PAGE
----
“Spotlight Kid” is another classic Rainbow tune, this one about the trappings of fame and what happens when the crowds are gone. And what about that “Burn” like solo section.
“Jokers and women they hang ’round your door
They’re all part of the scene
Just like a junkie you’ve got to have more
It’s a pleasure machine” ….. from “Spotlight Kid”
Midnight Oil – Place Without A Postcard
An Australian political band, known around the world for their songs “U.S Forces” and “Beds Are Burning”. This is their third album, released in 1981 and like most of their albums, it is 75% filler, so it was no surprise that the “singles” are the album tracks that still resonate today.
“I’m an innocent victim, I’m just like you
We end up in home units with a brick wall view” ….. from “Don’t Wanna Be The One”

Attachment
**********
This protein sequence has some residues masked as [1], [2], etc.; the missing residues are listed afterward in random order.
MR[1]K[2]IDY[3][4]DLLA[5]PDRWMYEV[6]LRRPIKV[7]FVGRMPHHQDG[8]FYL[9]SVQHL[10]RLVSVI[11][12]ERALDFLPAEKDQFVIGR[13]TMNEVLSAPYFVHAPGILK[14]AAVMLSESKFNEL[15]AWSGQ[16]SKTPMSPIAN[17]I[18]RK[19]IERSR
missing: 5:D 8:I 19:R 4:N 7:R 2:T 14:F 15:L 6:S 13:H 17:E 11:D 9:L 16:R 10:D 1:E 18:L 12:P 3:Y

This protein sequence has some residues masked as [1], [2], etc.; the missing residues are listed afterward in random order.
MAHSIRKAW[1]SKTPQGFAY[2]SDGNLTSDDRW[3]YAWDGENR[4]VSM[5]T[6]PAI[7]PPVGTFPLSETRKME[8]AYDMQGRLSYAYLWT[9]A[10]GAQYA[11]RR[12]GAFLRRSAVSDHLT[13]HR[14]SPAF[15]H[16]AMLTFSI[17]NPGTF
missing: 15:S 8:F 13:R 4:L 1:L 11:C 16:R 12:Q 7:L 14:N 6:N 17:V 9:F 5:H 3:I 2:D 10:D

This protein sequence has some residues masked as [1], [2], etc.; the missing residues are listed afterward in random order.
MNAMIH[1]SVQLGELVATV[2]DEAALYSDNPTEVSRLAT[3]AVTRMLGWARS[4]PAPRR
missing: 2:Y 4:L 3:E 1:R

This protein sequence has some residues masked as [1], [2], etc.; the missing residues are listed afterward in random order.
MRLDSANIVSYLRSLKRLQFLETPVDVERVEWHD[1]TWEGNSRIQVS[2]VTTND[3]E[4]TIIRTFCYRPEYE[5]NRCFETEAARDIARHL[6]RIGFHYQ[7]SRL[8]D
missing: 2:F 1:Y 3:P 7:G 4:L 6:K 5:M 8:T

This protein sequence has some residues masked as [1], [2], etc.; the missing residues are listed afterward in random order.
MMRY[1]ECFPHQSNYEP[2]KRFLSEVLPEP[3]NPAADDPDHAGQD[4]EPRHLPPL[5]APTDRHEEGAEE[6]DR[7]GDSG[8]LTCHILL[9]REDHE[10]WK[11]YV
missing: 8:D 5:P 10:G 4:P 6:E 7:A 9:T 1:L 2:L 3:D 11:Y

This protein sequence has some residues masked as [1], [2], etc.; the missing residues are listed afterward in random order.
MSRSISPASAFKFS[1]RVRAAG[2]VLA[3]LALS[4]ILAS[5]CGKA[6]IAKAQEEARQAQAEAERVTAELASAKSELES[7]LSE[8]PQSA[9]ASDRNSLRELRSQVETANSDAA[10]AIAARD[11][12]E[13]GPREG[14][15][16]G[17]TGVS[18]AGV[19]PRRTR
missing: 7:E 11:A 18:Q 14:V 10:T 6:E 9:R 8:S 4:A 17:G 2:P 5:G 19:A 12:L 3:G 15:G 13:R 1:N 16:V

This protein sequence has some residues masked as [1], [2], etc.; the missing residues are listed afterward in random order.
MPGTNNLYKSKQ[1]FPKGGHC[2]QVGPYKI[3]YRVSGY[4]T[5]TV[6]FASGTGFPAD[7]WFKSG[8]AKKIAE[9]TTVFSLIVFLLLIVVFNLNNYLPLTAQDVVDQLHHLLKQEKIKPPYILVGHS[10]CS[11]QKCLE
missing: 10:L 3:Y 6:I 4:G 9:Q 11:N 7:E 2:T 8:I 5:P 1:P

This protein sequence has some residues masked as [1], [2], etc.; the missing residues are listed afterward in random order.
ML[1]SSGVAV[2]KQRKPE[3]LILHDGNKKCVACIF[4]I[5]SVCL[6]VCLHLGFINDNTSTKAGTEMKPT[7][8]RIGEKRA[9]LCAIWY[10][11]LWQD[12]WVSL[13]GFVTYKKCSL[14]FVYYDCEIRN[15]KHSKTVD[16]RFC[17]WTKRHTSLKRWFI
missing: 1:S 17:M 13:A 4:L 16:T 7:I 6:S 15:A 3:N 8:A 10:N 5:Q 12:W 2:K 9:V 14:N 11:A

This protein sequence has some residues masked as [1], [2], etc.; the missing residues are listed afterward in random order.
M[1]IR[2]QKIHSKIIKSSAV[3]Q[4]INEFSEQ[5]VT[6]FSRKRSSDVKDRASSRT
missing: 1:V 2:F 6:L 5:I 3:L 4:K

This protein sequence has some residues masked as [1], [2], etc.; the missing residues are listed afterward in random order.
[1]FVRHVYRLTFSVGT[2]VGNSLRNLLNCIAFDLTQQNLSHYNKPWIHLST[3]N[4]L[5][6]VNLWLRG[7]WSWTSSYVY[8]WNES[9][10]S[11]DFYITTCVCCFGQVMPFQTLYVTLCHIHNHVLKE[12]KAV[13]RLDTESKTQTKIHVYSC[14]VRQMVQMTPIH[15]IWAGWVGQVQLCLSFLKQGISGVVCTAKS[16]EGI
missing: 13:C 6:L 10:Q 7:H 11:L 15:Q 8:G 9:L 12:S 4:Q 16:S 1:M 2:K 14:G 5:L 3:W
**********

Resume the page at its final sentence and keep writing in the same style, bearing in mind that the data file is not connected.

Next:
“Armistice Day” has a lyric that more or less sums up the bullshit weapons of mass destruction, twenty years later.
“I went looking for a war, but the only guns I saw
Never used in anger”
Lead vocalist Peter Garrett has a voice that you either like or hate. There is no getting used to his voice. Glyn Johns produced the album, however the band and Johns clashed frequently, and even more so, when the band refused to record more commercial pop songs for a U.S release.
Iron Maiden – Killers
It’s essentially a Steve Harris solo album.
Each album has a song that sells it. In this case, it is “Wrathchild”. That bass intro groove from Harris, makes you want to press repeat over and over again. Because I had the “Live After Death” album, and “Wrathchild” was on it, I had no real desire to spend my money on “Killers”. It wasn’t until the 90’s that I finally heard the full album.
“I was born into a scene of angriness and greed, and dominance and persecution” ….. from “Wrathchild”
“Prodigal Son” is another favourite and I dig that acoustic intro that sounds very similar to the intro that Randy Rhoads wrote for “You Can’t Kill Rock N Roll”.
“The devil’s got a hold on my soul and he just won’t let me be” ….. from “Prodigal Son”